Trade Offs

Trade Offs

PostBy: joeq On: Mon Dec 24, 2012 2:50 pm

Seems with every positive, there's a negative. Honing in on fine tuning my little Surdiac, and have had it burning continuous for almost 2 weeks now, (with the help of my wife and daughter). Seems I've got it down to burning approx a bag a day (tho the day-time highs are still almost 40*), and the house is a toasty 72-74 average. Unfortunately, my woodworking shop is in my basement, (that time of year), and due to the heat from my stove on the main floor, my thermostat never calls for heat from my forced hot air system, which all the ducting is in the cellar, and used to keep it about 60+ degrees down there. Now my basement is somewhere less than 50 something degrees. (I know, spoiled..right?). Not too comfortable W/O a jacket, that I prefer not to wear down there. So I put a small kerosene space heater on to take a little bit of the bite out of the air, and now the stink is rising to the main floor. Guess I'll just have to live with wearing a thermo and sweatshirt. If only I could get the air from my living room ceiling to "sink" to floor level and go through my return, into the cellar. (Don't really want anymore fans blowing in that area.)
joeq
 
Hand Fed Coal Stove: Surdiac Gotha 513
Stove/Furnace Make: Oil fired
Stove/Furnace Model: Thermopride

Re: Trade Offs

PostBy: Dann757 On: Mon Dec 24, 2012 3:38 pm

You could consider putting the thermostat in the basement. Or you could experiment by disconnecting it at the furnace down there and putting a temporary one down there in its place. Or in a location that is less effected by the stove heat.
Or if you have any dampers in your ductwork, you could get the furnace to heat the basement without sending hot air you don't need upstairs.
Good luck!
Dann757
 

Re: Trade Offs

PostBy: joeq On: Mon Dec 24, 2012 4:23 pm

There's an alternative, Dan. Don't think I'ld want to put a thermostat down there, due to the limited insulation, but putting the furnace in manual mode, closing off most of the dampers, and opening a duct into the cellar, I could temporarily put some heat out. Something to consider. Thanx for the :idea:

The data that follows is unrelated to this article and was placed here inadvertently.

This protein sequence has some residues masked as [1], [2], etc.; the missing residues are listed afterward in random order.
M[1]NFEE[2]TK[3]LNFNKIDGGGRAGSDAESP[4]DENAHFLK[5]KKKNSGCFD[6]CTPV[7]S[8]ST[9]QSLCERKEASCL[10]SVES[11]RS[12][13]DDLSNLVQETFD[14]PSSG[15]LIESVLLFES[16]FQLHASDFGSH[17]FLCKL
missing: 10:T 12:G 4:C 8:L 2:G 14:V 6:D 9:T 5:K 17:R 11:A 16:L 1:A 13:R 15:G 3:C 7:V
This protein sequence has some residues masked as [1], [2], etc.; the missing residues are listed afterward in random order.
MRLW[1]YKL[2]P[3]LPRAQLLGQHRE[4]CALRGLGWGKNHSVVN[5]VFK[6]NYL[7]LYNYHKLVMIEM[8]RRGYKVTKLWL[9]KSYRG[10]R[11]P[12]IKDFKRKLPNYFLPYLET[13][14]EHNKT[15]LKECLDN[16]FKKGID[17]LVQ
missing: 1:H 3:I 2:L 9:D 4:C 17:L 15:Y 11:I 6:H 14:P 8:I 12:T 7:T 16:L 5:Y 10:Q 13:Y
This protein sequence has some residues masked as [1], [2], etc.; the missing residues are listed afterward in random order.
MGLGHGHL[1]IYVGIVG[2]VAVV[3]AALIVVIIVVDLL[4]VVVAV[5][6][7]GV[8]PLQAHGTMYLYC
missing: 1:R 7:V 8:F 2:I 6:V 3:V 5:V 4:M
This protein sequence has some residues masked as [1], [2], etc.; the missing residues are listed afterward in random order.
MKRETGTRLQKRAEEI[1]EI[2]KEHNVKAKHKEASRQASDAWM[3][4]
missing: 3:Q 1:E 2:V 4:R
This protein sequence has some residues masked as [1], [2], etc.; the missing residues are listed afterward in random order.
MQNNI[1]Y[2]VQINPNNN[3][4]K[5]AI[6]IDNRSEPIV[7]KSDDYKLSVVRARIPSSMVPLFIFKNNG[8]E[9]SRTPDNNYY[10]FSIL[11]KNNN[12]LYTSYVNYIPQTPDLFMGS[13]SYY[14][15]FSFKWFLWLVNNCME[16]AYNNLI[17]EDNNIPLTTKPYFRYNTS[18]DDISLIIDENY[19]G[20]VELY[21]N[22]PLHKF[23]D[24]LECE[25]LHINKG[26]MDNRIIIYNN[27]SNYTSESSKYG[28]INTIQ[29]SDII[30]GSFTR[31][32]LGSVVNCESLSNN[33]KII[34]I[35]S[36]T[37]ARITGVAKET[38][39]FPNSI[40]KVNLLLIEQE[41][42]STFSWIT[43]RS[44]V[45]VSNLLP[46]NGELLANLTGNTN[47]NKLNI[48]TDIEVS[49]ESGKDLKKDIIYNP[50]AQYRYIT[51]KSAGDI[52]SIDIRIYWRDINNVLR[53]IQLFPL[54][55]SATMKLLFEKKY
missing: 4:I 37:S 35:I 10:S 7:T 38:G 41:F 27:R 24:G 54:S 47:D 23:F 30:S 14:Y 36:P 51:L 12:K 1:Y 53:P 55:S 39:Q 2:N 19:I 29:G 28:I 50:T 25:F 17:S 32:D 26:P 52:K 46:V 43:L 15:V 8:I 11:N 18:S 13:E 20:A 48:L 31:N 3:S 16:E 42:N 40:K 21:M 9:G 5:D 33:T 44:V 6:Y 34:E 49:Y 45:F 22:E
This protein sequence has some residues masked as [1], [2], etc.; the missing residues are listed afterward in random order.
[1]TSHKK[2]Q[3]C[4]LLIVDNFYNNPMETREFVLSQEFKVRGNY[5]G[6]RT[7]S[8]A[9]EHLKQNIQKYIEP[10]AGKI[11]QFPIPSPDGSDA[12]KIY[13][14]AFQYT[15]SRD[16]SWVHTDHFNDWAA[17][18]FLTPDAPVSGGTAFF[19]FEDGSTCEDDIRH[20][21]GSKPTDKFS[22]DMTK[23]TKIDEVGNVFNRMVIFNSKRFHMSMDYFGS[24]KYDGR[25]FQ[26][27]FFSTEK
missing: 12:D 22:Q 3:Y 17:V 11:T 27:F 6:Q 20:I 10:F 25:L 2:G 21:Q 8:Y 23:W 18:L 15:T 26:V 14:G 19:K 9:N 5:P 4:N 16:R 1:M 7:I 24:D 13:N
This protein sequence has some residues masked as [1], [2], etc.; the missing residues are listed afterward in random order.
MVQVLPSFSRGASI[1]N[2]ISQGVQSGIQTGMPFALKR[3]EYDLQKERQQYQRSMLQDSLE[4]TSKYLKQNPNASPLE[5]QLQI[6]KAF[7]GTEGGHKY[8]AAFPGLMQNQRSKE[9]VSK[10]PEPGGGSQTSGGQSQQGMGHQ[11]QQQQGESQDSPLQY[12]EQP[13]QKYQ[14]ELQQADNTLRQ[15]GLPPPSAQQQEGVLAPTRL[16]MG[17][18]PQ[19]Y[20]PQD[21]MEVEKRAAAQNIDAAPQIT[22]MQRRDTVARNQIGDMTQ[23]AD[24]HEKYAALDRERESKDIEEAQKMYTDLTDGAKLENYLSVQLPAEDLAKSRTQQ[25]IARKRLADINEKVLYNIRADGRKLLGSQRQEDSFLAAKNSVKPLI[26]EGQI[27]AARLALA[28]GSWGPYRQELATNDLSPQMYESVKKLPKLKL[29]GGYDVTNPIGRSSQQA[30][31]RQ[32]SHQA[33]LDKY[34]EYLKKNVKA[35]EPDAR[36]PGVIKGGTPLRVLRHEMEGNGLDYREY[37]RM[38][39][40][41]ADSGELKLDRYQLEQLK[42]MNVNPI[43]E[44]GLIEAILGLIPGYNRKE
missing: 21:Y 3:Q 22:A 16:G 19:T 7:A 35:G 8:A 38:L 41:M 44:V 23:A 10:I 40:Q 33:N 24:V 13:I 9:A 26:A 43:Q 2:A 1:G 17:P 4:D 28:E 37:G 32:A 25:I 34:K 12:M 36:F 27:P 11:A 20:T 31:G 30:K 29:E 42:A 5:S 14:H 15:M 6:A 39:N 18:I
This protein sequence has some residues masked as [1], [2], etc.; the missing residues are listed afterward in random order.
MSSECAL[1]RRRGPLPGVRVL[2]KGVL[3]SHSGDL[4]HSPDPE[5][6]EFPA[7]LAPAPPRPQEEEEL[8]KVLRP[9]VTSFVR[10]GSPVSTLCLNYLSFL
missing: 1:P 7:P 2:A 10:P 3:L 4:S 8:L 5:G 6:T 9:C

joeq
 
Hand Fed Coal Stove: Surdiac Gotha 513
Stove/Furnace Make: Oil fired
Stove/Furnace Model: Thermopride

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Re: Trade Offs

PostBy: franco b On: Thu Dec 27, 2012 4:21 pm

Second stove in the basement. Depending in the height of the house used stainless chimney can be bought pretty cheaply and if it was used for wood is probably in good shape.
franco b
 
Hand Fed Coal Stove: V ermont Castings 2310, Franco Belge 262
Baseburners & Antiques: Glenwood Modern Oak 114
Coal Size/Type: nut and pea

Re: Trade Offs

PostBy: joeq On: Thu Dec 27, 2012 5:44 pm

How bout this idea FB. Now that the Surdiac is holding it's own for living space heating, I've got this "huge" forced hot air Thermo-pride furnace taking up valuable floor space in my cellar. It has its own brick chimney running up through the middle of the house. Maybe I should sell the furnace, and hook a wood stove in the basement workshop to the existing chimney. The reason for wood rather than coal, is for the "easy" lighting, and quick heat. That would also free up some more floor space. "OR", I could ditch the Surdiac, put in one of the monster coal burners like alot of you guys have to heat both the house "and" cellar. Lots of possibilities I guess.
joeq
 
Hand Fed Coal Stove: Surdiac Gotha 513
Stove/Furnace Make: Oil fired
Stove/Furnace Model: Thermopride

Re: Trade Offs

PostBy: echos67 On: Thu Dec 27, 2012 6:29 pm

I use a wood stove in my shop but it isn't part of the house so in my situation it is great for quick hot temps to bring the shop up to a comfortable level (plus I have about 5 cords of wood split and stacked I need to use up).

I think in your situation something like a large DS or Hitzer that may be able to get duct work to your existing ducts might be worth checking into, then you can heat your dhw as well ?
echos67
 
Stove/Furnace Make: Glenwood No. 6.

Re: Trade Offs

PostBy: franco b On: Thu Dec 27, 2012 7:33 pm

Lots of possibilities but I think you should have some form of automatic heat to use in the event you leave the house for a few days.
franco b
 
Hand Fed Coal Stove: V ermont Castings 2310, Franco Belge 262
Baseburners & Antiques: Glenwood Modern Oak 114
Coal Size/Type: nut and pea

Re: Trade Offs

PostBy: joeq On: Fri Dec 28, 2012 10:13 am

Good point>(my decimal point button is stuck on upper case>hope that"s not a sign of how the day will be>)
joeq
 
Hand Fed Coal Stove: Surdiac Gotha 513
Stove/Furnace Make: Oil fired
Stove/Furnace Model: Thermopride

Visit Hitzer Stoves